Imagine we have a database table of customer details which sits behind a typical web application: IDNameAgeGenderAddress1Ben Smith33Male1 High Street, London2Sue Jones35Female1 Low Street, Manchester The majority of screens in the majority of business applications allow direct changes to this table, for instance by overwriting the data with updates, or deleting rows.
When you click Save on a web form, perhaps some SQL is executed on the database such as UPDATE NAME = “Sue Wilson” WHERE ID 2. The customers old name “Sue Jones” is essentially lost to the depths of the database transaction logs and your application log files.
Statements like this run trillions of times per day across the world, and each time a great deal of useful information is lost.
- What was the old value?
- When was the old value captured?
- When was the new value captured?
- Who captured the old value?
- Who captured the new value?
This information is valuable for lots of operational reasons, but especially for audit and compliance, where we need to do know exactly what data changed, when, why, and by whom.
Where this type of information clearly needs to be maintained, this will often explicitly be added using techniques such as Type 4 Slowly Changing Dimension tables which maintain a history table with timestamps. Information such as the username of the operator who entered the new information could also be logged here.
IDNameAgeGenderAddressUpdated1Ben Smith33Male1 High Street, London1st Jan 20122Sue Jones35Female1 Low Street, Manchester1st Jan 20192Sue Wilson35Female1 Low Street, Manchester3rd Feb 2020 The problem is that this requires recognising that we need to maintain history and then explicitly coding for it. Slowly Changing Dimensions are not an inherent property of our architecture or database, so by default we will be losing data on each transaction – which is a compliance nightmare.
How Event Driven Architectures Help
Event Driven Architectures consist of loosely coupled services that respond to real world events. In the above example, an event could be Name Changed, and all of the services which need to respond to that event will subscribe to it and respond accordingly, updating state and triggering necessary actions. If this were a bank for instance, we might wish to save the new name and re-issue the debit card in response to the event.
For various reasons, modern “Event Driven” architectures are inherently better at solving the “lost data” problem than traditional CRUD architectures.
- Event Based Architectures will typically incorporate some streaming engine such as Kafka, which acts as a transaction log describing how the table was built up over time using inserts, updates and deletes. This can be maintained for as long as necessary, making it a perfect audit log for us to work with.
- As well as Kafka maintaining this history, it is possible to journal this transaction log to disk for a further compliance and resilience point. So we can also snapshot what our transaction log looked like at certain points in history for an additional check.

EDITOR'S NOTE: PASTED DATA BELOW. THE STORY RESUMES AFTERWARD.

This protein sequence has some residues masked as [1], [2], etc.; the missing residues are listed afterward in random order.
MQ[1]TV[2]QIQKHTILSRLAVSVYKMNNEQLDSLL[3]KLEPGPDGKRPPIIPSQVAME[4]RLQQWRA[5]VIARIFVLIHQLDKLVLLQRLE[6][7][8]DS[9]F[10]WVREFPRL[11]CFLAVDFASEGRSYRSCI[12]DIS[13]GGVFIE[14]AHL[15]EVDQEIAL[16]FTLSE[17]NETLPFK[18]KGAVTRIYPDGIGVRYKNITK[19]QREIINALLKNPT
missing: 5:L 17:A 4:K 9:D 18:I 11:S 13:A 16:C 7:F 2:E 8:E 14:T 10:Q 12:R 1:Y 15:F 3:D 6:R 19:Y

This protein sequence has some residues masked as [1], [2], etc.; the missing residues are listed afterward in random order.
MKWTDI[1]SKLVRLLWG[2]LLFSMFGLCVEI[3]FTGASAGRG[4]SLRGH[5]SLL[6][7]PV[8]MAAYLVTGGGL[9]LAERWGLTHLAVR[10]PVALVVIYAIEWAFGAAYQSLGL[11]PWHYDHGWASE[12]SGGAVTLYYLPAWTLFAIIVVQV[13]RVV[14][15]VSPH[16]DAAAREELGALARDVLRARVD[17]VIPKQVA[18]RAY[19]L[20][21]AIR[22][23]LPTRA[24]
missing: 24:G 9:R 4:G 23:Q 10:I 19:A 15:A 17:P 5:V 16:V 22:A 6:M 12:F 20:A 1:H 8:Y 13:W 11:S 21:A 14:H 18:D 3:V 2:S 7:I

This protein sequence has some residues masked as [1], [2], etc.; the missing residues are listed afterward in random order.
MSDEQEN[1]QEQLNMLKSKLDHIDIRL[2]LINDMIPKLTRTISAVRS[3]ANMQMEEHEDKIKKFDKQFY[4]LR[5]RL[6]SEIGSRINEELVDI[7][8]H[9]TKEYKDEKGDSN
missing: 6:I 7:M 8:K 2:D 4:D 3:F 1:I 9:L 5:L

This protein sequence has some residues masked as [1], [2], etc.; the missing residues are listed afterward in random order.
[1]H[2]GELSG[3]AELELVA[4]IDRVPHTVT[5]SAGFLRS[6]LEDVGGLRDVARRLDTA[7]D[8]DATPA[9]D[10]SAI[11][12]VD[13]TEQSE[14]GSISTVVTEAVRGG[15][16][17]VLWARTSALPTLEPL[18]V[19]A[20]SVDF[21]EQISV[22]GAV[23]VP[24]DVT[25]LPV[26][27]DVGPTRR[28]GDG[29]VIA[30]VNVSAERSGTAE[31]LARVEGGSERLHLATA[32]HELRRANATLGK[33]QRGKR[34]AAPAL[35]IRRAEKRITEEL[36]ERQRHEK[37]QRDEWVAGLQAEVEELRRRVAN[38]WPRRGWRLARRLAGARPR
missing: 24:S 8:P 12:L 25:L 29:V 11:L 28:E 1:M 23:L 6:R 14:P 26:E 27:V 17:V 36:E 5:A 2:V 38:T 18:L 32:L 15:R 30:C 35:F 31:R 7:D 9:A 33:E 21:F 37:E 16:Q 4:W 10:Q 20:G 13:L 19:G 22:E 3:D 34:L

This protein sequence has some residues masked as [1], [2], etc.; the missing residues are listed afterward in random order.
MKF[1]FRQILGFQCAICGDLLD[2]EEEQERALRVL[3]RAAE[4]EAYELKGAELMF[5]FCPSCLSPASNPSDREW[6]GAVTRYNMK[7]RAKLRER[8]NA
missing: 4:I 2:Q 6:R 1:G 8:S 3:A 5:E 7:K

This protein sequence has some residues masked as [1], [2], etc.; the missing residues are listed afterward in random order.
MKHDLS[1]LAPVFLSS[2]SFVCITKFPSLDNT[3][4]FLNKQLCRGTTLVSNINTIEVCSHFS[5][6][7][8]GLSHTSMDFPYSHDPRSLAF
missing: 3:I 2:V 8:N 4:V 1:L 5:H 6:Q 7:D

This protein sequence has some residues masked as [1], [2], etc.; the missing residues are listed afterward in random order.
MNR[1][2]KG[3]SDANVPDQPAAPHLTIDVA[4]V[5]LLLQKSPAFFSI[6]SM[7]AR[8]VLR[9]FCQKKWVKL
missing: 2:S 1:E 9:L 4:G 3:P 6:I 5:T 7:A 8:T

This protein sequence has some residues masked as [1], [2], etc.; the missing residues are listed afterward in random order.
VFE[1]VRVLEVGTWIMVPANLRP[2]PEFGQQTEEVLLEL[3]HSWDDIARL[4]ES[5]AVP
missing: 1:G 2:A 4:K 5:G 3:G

- The inclusion of a messaging platform such as Kafka gives us an opportunity to record where updates came from for better data provenance and lineage tracing. For instance, we can see that some updates came via our call centre topics and some via our mobile application topics. Header details could be included in the message to show who the originating user was, perhaps incorporating some digital signature. This additional lineage information is much better than a typical web application which might use a common database username and password which all application users are ultimately sharing.
- Using these event logs, it is essentially possible to rebuild your database state by replaying messages in the order by which they were received. Because of the stream-table duality, we can be sure that we have an accurate table as it looked in the past should it be required to do this.
- Because services are written to process inbound events, they are more naturally persisted in this way too. In the old CRUD style coding, we would receive a new “Customer” record and naturally reach for persisting that to a relational database. In the example above, we would receive delta Name Changed events which would be very easy and natural to persist even if we wish to maintain a Customer domain object with the latest aim.
- In order to add the concept of attribute level auditing and change history, a traditional J2EE or PHP web application will often need to calculate which fields have been updated by looking at the inbound request and comparing with the fields in the database. This would have a lot of overhead. Coding in the Event Driven Architecture style will usually be based around processing these delta events, which will make it much easier to implement compliance checks and capture the information we need.
As mentioned, it’s perfectly possible to lose information by accepting events and translating them back to destructive CRUD updates, but because of the additional transaction logs, the coding styles and the way that event based architectures persist data, we start off in a much stronger position for audit and compliance in relation to how our data was built up over time.